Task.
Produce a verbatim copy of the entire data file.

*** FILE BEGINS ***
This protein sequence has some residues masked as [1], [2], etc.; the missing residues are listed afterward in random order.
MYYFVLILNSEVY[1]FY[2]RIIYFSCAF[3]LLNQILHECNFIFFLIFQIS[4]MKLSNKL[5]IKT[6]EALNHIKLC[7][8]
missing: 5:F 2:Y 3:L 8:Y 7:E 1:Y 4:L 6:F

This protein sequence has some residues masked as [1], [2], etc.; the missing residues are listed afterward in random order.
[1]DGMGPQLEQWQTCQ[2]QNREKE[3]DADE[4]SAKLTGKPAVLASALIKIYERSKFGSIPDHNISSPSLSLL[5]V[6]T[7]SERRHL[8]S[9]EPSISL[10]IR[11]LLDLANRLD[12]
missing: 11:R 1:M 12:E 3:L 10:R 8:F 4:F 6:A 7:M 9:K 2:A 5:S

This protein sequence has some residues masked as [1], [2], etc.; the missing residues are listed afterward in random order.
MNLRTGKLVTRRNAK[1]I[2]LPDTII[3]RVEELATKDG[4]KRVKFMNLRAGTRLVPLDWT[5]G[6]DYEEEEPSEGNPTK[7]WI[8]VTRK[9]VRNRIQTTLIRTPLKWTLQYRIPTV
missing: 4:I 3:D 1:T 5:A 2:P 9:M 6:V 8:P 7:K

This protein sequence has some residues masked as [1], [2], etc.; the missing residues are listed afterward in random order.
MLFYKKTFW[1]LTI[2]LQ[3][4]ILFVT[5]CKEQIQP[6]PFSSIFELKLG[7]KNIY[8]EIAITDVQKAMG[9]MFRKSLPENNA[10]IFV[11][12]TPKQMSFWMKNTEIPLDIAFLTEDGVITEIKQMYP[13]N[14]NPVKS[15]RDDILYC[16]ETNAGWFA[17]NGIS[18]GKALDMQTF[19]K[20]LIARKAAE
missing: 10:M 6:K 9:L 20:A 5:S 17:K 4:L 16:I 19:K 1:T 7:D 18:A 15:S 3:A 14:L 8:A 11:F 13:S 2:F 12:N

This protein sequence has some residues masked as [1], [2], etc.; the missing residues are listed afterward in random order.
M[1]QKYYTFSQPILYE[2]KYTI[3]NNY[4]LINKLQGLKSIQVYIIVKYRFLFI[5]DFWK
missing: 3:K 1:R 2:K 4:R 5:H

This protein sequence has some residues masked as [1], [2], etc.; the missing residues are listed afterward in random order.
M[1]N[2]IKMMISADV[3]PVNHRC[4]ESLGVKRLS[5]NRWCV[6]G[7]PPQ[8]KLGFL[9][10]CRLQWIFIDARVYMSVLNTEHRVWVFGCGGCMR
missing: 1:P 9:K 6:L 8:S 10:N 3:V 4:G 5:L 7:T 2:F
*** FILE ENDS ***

This protein sequence has some residues masked as [1], [2], etc.; the missing residues are listed afterward in random order.
MYYFVLILNSEVY[1]FY[2]RIIYFSCAF[3]LLNQILHECNFIFFLIFQIS[4]MKLSNKL[5]IKT[6]EALNHIKLC[7][8]
missing: 5:F 2:Y 3:L 8:Y 7:E 1:Y 4:L 6:F

This protein sequence has some residues masked as [1], [2], etc.; the missing residues are listed afterward in random order.
[1]DGMGPQLEQWQTCQ[2]QNREKE[3]DADE[4]SAKLTGKPAVLASALIKIYERSKFGSIPDHNISSPSLSLL[5]V[6]T[7]SERRHL[8]S[9]EPSISL[10]IR[11]LLDLANRLD[12]
missing: 11:R 1:M 12:E 3:L 10:R 8:F 4:F 6:A 7:M 9:K 2:A 5:S

This protein sequence has some residues masked as [1], [2], etc.; the missing residues are listed afterward in random order.
MNLRTGKLVTRRNAK[1]I[2]LPDTII[3]RVEELATKDG[4]KRVKFMNLRAGTRLVPLDWT[5]G[6]DYEEEEPSEGNPTK[7]WI[8]VTRK[9]VRNRIQTTLIRTPLKWTLQYRIPTV
missing: 4:I 3:D 1:T 5:A 2:P 9:M 6:V 8:P 7:K

This protein sequence has some residues masked as [1], [2], etc.; the missing residues are listed afterward in random order.
MLFYKKTFW[1]LTI[2]LQ[3][4]ILFVT[5]CKEQIQP[6]PFSSIFELKLG[7]KNIY[8]EIAITDVQKAMG[9]MFRKSLPENNA[10]IFV[11][12]TPKQMSFWMKNTEIPLDIAFLTEDGVITEIKQMYP[13]N[14]NPVKS[15]RDDILYC[16]ETNAGWFA[17]NGIS[18]GKALDMQTF[19]K[20]LIARKAAE
missing: 10:M 6:K 9:L 20:A 5:S 17:K 4:L 16:I 19:K 1:T 7:D 18:A 15:S 3:A 14:L 8:A 11:F 13:S 2:F 12:N

This protein sequence has some residues masked as [1], [2], etc.; the missing residues are listed afterward in random order.
M[1]QKYYTFSQPILYE[2]KYTI[3]NNY[4]LINKLQGLKSIQVYIIVKYRFLFI[5]DFWK
missing: 3:K 1:R 2:K 4:R 5:H

This protein sequence has some residues masked as [1], [2], etc.; the missing residues are listed afterward in random order.
M[1]N[2]IKMMISADV[3]PVNHRC[4]ESLGVKRLS[5]NRWCV[6]G[7]PPQ[8]KLGFL[9][10]CRLQWIFIDARVYMSVLNTEHRVWVFGCGGCMR
missing: 1:P 9:K 6:L 8:S 10:N 3:V 4:G 5:L 7:T 2:F